At Andrićev Venac, near Pionirski Park; bronze 140 cm. Erected in 1992 commemorating the 100th birth anniversary of our Nobel laureate.

IVO ANDRIĆ www.ivoandric.org.yu
(Dolac near Travnik, 1892 - Belgrade, 1975), 1961 Nobel laureate in literature

He has finished gymnasium in Sarajevo, studied in Zagreb, Vienna, Krakow and Graz. In Graz he obtained a doctorate. Between the two world wars he was in diplomatic service. He was a writer of powerful imagination, and at the same time extraordinary expert in historical circumstances of old Bosnia, which he has mostly written about. He has impressively pictured human and social panorama of past times. In the beginning he has published poems, and later he has gradually moved towards short story and novel. He is one of our most popular writers, and one of our most translated writers in the world.

He has written "Na Drini ćuprija", "Travnička hronika", "Gospođica", "Prokleta avlija" and "Omer-paša Latas"; short-story collections "Nemirna godina", "Žeđ", "Jelena, žena koje nema", "Lica", "Deca", "Kuća na osami"; lyrical prose "Ex ponto", "Nemiri"; meditative prose "Znakovi pored puta", "Razgovor sa Gojom". He has also written essays about his favourite writers Njegoš, Kočić, Matavulj. For many years he has been president of the Association of Writers of Serbia.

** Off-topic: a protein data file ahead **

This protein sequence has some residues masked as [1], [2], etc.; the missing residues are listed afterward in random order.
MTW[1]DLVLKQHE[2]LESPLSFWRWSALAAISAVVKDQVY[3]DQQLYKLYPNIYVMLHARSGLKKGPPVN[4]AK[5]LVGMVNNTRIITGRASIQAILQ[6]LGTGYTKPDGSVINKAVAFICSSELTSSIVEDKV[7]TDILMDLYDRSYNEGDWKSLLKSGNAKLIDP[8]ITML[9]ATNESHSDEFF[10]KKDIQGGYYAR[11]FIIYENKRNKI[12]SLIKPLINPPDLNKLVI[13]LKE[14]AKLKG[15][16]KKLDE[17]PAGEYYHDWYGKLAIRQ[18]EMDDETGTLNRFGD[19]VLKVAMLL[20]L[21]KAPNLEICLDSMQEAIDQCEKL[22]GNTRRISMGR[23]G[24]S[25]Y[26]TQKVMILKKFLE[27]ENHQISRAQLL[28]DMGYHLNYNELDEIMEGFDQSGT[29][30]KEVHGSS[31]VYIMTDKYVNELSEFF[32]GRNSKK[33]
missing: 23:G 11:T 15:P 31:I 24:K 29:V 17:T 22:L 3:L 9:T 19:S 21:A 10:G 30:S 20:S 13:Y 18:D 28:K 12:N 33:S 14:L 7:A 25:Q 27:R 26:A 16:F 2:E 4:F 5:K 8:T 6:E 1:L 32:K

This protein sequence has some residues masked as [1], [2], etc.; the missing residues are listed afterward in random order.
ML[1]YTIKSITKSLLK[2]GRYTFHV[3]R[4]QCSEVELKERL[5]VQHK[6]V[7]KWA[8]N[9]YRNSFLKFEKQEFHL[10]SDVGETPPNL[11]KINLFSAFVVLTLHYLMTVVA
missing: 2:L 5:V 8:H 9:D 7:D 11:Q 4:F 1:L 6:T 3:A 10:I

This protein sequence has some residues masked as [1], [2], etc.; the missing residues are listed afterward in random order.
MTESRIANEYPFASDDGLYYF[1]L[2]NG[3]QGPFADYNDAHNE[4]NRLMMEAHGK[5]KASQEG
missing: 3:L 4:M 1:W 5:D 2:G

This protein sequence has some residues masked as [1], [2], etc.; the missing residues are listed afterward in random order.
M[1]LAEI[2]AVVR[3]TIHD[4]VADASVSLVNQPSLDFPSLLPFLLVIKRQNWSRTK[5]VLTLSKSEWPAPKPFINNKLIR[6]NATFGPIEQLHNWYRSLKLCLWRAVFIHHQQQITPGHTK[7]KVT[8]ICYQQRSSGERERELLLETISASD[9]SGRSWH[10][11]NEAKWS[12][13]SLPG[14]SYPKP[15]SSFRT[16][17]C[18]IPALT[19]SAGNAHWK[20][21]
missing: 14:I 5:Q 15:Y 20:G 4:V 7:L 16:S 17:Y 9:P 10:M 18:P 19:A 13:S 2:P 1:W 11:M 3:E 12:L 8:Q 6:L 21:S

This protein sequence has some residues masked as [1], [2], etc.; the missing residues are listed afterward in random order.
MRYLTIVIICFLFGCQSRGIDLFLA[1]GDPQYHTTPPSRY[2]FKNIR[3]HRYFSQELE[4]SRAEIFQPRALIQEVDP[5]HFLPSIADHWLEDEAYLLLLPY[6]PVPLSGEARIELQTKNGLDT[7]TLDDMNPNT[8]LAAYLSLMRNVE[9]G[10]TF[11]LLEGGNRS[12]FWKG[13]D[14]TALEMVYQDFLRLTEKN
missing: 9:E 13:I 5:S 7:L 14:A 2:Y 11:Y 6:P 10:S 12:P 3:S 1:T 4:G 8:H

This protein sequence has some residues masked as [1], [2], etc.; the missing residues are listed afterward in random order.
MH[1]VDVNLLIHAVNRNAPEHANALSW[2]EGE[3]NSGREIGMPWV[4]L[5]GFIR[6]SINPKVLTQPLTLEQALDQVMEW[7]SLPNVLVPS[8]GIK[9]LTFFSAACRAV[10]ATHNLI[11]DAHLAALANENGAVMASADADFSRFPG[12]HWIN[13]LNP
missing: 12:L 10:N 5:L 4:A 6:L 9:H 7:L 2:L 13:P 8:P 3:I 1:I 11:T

Bronze 70 cm, total height 260 cm. Erected in 1993 commemorating the 100th birth anniversary of the great writer.

(Čongrad, Hungary, 1893 - Belgrade, 1977), poet, writer of novels and short stories, playwright

One of the most prominent representatives of modern literary expression in the country after World War I. He has worked as a professor and journalist, and in 1928 he entered diplomatic service. When World War II began, he was in Rome. From there, he went to London, and haven't returned to Belgrade until 1965. He began to publish his works in 1918, and has written the most poetical novels in Serbian ever (Seobe" and "Druga knjiga Seoba"), the deepest poem in honour of Belgrade ("Lament nad Beogradom"), the most moving novels on war ("Dnevnik o Čarnojeviću") and exile ("Roman o Londonu"), study on Michelangelo, the "Stražilovo" poem, in which "really monumental construction of architectural substances does not contradict the lightness and emerald transparency of materials it was built of, nor spontaneity of elements built in it" (Marko Ristić).

He has founded newspapers and magazines ("Putevi", with M. Ristić, in 1922, "Ideje", a political paper, in 1934), received the greatest number of literary awards in Belgrade between the two world wars. Film adaptations of his works ("Seobe", by Aleksandar Petrović, and others) prove that Crnjanski has been rightfully sure of his dramaturgical skill ("Maska, 1918, "Konak", 1957, "Tesla", 1966). He has also written several brilliant essays about painters and theatre, a travel book "Ljubav u Toskani", memoir notes "Itaka i komentari" and "Embahade" I-III and a novel "Kod Hiperborejaca".